Plaintiff Anthony Conforti (Anthony) was driving on Old York Road in Branchburg at the intersection with Route 202 on September 19, 2003. He came to a halt at the traffic signal, intending to turn left. The traffic signal appeared to be red, although it was actually green, because it had been blown "out of focus" as a result of high winds during Hurricane Isabel earlier that morning. When the light appeared to turn green for Anthony, he began to proceed through the intersection, making a left-hand turn to travel north on Route 202. Meanwhile,
Kantorowski, who was traveling south on Route 202, observed a different traffic signal at the intersection indicating green for his direction of travel. The vehicles collided, and Anthony suffered a serious injury to his knee.
Plaintiffs sued Kantorowski, the DOT, the County of Somerset, and the Township of Branchburg. In their complaint, they alleged that the DOT "was responsible for the maintenance, repair, road control signage and road control signals and devices on State Highway Route 202." They asserted that the DOT, through its officers, agents, and employees, "negligently, carelessly and recklessly designed, constructed and maintained said roadway and traffic control devices," causing defects to the traffic control light and the ensuing accident.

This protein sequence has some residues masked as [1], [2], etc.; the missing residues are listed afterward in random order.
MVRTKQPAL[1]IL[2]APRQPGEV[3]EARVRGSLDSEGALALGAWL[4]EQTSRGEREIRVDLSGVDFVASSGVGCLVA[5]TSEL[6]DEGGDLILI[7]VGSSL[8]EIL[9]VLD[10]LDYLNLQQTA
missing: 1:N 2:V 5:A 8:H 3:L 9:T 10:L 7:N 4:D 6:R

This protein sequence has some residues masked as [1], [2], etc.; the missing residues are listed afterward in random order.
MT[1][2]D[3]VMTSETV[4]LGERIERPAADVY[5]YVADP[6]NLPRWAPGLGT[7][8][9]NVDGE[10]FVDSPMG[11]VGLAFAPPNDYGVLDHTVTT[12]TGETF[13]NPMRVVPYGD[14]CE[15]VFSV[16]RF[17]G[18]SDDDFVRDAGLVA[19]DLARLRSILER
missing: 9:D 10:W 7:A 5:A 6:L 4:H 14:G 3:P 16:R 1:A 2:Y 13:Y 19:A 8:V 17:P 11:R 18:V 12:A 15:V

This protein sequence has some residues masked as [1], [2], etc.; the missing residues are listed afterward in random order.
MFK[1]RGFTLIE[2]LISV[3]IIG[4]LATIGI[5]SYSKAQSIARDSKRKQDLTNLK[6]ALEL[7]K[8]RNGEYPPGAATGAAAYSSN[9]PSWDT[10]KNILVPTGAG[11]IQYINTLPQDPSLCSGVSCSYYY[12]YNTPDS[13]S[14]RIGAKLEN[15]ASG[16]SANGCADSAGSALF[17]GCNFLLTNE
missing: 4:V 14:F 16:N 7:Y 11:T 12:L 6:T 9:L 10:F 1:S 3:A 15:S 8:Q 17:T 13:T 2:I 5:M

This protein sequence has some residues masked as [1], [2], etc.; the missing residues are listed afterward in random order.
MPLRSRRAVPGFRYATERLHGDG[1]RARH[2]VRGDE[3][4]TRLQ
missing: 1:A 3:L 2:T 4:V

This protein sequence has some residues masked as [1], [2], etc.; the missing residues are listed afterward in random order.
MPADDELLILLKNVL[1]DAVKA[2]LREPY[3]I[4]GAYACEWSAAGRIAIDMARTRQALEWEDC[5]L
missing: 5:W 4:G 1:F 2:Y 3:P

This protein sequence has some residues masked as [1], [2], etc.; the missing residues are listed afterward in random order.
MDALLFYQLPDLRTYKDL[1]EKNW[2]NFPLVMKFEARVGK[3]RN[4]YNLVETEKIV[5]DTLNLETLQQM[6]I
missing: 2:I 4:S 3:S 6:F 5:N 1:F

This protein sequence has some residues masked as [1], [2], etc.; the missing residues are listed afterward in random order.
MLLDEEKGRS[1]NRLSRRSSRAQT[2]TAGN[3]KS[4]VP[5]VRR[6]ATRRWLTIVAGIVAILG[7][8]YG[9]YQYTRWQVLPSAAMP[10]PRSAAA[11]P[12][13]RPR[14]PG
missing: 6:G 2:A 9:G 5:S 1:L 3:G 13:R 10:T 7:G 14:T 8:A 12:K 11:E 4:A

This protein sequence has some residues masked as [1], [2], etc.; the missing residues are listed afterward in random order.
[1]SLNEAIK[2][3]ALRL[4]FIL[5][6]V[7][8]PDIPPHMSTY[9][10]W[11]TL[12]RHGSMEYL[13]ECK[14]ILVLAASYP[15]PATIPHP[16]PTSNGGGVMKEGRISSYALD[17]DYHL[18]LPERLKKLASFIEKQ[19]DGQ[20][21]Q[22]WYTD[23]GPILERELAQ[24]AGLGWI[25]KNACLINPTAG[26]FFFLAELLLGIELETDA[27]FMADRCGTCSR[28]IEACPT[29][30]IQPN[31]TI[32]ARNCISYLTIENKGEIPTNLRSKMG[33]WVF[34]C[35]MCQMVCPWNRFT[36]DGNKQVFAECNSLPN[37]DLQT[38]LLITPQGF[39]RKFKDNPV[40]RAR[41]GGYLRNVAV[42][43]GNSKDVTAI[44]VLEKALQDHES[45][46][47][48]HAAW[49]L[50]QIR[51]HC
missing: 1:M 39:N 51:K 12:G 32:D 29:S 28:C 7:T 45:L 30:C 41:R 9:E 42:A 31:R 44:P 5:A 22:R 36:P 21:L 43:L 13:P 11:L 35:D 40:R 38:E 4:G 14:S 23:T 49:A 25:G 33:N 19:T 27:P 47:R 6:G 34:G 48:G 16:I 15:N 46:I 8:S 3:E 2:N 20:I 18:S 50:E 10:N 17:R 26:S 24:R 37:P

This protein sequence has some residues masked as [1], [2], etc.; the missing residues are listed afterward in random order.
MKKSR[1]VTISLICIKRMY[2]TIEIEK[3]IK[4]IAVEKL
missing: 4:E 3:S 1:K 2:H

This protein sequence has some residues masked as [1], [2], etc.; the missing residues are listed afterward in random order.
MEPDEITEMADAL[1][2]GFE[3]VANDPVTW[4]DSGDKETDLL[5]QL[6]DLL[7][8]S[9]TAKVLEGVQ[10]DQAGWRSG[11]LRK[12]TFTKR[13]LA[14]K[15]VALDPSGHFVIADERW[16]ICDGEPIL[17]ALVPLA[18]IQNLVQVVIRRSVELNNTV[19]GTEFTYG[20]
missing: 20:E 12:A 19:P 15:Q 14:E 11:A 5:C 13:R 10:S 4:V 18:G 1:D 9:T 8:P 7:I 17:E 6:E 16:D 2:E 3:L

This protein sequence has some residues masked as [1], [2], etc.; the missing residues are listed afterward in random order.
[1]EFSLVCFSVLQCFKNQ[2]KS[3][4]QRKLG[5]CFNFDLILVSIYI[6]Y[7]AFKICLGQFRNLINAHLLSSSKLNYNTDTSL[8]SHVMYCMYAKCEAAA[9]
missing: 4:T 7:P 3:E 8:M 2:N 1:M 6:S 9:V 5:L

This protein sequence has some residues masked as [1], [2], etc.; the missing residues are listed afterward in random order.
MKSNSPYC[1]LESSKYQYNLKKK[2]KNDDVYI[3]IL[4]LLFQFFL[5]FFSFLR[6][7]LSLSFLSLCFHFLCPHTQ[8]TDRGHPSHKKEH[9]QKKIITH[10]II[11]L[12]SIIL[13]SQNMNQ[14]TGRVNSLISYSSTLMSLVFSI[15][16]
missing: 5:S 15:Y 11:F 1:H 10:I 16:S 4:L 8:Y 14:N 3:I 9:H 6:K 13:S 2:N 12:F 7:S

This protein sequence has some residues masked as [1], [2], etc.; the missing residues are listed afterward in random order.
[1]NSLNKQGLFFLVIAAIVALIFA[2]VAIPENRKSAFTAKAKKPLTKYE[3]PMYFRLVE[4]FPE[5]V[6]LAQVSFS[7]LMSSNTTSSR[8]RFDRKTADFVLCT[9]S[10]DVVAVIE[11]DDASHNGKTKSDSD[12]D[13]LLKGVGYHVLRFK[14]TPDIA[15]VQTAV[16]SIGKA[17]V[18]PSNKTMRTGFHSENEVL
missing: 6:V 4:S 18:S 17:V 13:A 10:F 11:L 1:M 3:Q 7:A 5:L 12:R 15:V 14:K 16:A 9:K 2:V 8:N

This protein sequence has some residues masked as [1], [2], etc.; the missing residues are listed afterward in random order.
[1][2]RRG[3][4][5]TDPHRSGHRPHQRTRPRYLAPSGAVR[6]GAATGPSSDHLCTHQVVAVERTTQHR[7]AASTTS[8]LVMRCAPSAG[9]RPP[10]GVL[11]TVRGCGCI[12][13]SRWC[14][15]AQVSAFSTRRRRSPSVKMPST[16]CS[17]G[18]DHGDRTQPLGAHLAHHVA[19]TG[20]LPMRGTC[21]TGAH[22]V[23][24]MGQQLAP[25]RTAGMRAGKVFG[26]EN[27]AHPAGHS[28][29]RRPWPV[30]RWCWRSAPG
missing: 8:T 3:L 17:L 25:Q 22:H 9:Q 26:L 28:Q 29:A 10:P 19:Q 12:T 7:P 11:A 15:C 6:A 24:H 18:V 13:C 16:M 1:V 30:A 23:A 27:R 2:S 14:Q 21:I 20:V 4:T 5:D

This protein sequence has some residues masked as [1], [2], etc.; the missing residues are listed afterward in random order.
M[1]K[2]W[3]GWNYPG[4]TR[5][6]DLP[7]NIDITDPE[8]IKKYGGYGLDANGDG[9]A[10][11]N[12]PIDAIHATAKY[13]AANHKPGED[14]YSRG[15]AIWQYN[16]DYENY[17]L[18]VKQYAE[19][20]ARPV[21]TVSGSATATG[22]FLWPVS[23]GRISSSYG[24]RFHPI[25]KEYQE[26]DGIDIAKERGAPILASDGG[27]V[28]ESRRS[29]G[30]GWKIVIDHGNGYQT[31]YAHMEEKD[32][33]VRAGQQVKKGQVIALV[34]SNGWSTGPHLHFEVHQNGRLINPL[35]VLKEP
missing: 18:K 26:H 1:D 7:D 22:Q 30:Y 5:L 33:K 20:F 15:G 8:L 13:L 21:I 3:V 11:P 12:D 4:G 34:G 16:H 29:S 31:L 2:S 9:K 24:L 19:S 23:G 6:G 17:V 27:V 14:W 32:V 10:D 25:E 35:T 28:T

After discovery, the DOT moved for summary judgment. There was no dispute that the traffic light had in fact been turned as a result of the high winds. It was also undisputed that the DOT's first and only notification that the traffic light was turned due to the high winds of Hurricane Isabel was received twenty minutes after the accident happened. The intersection is controlled by six fixtures, including fixtures 1, 7 and 11, which became twisted by the high winds. Plaintiffs' expert opined that the wind force actually moved light fixtures 1, 7, and 11 out of alignment. The DOT argued that it was entitled to weather immunity pursuant to N.J.S.A. 59:4-7. It also urged that plaintiffs could not establish all of the elements of a dangerous condition within the meaning of N.J.S.A. 59:4-2.
Plaintiffs opposed the motion, arguing that weather immunity did not protect the DOT from liability in the case. They also urged that they had satisfied each of the requirements of N.J.S.A. 59:4-2. They asserted that weather immunity did not apply because Anthony's injuries were not caused solely by the effect of the weather on the traffic signals. As a result, they contended that they should have the opportunity at trial to demonstrate that negligent maintenance in addition to the weather caused the dangerous condition leading to the accident.
As to N.J.S.A. 59:4-2, plaintiffs argued that palpable unreasonableness was a question of fact to be determined only by a jury and that a public entity can also be liable under N.J.S.A. 59:4-4 for failure to provide warnings of emergent and dangerous conditions on roads and highways. They pointed to the fact that the DOT maintenance man who testified at a deposition admitted that other traffic control fixtures at the same intersection had loosened or slipped over time because of loose mechanical apparatus, causing them to be ...